Music for the Community

Welcome to our Music for the Community page! Since we can't take our music out to local nursing homes and libraries at the moment, we're inviting you in to enjoy it here instead. Each day you'll find a new student performance on this page, along with some info about the composer or instrument - and sometimes words too so you can sing along. 

If you're interested in a particular category, you can sort performances by student age, instrument, singalong music, composer and so on - click on the orange tags under the text. We hope you and your family will enjoy watching our students share their music! 

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Displaying items by tag: Skill Development

Violinist age 16 plays Mozart's Violin Concerto #3 in G major, 1st movement

We hope you’ve enjoyed a peek behind the scenes of students’ musical and technical development in this week’s entries. Our aim as teachers is to help students enjoy and celebrate all these stages on a well-planned journey, giving them appropriate music for their age and skill level along the way. But we do this also with - from their very first lesson - the long-term goal of giving them full ownership of their own musical and expressive voice.
So to finish our week, here’s a video to show where this has all been heading: a performance by a student who is well past the basic and intermediate stages, and is now ready and equipped to explore professional-level repertoire in the form of one of Mozart’s sparkling violin concertos. 
While the video was not taken from the best angle, we’re pretty sure you’ll enjoy this young man’s sensitive and expressive playing, and how he's now able to put his technical skills at the service of Mozart's beautiful and timeless music.
Published in Music For Community

Violist age 15 plays Seitz Concerto in D, first movement

Friedrich Seitz (1848 - 1918) was a German violinist and composer, conductor, concertmaster (first chair in an orchestra), and teacher. He wrote five “Pupil’s Concertos”, as he called them, as a stepping-stone between easier short pieces and the longer, more challenging concertos of Vivaldi, Bach and Mozart. This student is well on the way to completing that transition.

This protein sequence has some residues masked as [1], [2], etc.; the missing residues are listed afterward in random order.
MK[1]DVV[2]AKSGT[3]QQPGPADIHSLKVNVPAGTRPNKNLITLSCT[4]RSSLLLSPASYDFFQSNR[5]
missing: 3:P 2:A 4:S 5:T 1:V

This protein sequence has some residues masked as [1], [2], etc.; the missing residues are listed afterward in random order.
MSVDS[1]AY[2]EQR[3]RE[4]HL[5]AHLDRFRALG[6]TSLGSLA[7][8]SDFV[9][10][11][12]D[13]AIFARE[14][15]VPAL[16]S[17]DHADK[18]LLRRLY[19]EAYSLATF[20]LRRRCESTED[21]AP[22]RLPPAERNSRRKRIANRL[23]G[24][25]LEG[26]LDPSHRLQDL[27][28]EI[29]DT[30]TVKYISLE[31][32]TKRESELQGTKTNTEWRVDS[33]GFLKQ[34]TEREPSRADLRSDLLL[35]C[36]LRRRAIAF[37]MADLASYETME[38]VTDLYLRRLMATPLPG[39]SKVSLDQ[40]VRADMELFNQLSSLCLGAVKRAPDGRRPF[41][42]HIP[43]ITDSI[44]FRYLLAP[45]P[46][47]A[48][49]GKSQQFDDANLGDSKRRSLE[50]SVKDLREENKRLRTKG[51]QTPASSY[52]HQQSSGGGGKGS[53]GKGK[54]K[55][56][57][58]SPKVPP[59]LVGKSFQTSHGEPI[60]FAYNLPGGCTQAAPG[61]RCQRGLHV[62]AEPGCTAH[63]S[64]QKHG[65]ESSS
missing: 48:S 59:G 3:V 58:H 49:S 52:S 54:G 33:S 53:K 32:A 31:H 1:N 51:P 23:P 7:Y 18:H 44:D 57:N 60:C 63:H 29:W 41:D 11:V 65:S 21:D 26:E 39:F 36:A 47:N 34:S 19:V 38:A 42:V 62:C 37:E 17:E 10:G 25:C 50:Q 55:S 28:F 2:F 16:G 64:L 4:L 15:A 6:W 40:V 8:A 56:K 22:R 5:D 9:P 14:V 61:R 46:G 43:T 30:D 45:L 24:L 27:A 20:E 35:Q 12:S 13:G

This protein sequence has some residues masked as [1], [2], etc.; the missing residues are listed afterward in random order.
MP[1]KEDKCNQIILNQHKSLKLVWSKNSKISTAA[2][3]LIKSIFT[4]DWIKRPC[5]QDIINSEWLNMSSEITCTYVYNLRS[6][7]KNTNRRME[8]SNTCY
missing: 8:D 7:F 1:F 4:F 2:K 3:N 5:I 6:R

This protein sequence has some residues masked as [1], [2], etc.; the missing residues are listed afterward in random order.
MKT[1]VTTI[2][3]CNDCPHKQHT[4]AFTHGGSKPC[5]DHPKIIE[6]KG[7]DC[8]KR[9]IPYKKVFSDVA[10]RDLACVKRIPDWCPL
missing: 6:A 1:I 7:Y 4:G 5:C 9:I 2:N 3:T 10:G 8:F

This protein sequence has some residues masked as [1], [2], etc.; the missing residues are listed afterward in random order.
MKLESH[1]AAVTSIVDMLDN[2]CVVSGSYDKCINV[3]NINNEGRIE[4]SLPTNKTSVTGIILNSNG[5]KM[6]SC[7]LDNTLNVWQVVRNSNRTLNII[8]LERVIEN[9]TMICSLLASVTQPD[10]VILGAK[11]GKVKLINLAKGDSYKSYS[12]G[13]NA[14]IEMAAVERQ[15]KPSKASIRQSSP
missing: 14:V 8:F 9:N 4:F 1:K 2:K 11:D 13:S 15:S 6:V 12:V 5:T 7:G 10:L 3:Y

The viola is bigger and lower in pitch than the violin – see also these performances. It loses the highest string (E) on the violin in exchange for a lower one (the C below middle C) at the other end; this, and the greater volume of air inside it, makes for a darker, richer, velvety sound. But the fingering system is exactly the same as on violin, so anything written for violin can be very easily adapted for viola, as has been done here.
Published in Music For Community
Wednesday, May 13 2020 00:00

Day 28: Etude by Suzuki (Skills, part 3)

Violinist age 8 plays Etude by Suzuki 

An etude (French for “study”) is a technical piece that’s more complicated than a simple scale, but still focuses on teaching one new technical skill to prepare for more complex music using that skill. 
This student is almost ready to move beyond basic folk songs and tackle the easier music of Bach and other classical composers. To do this, he’ll need to learn a new fingering pattern which goes beyond the basic set-up that complete beginners learn. This lively Etude has many repetitions of this new pattern, helping him to build the muscle memory to be able do it without much thought.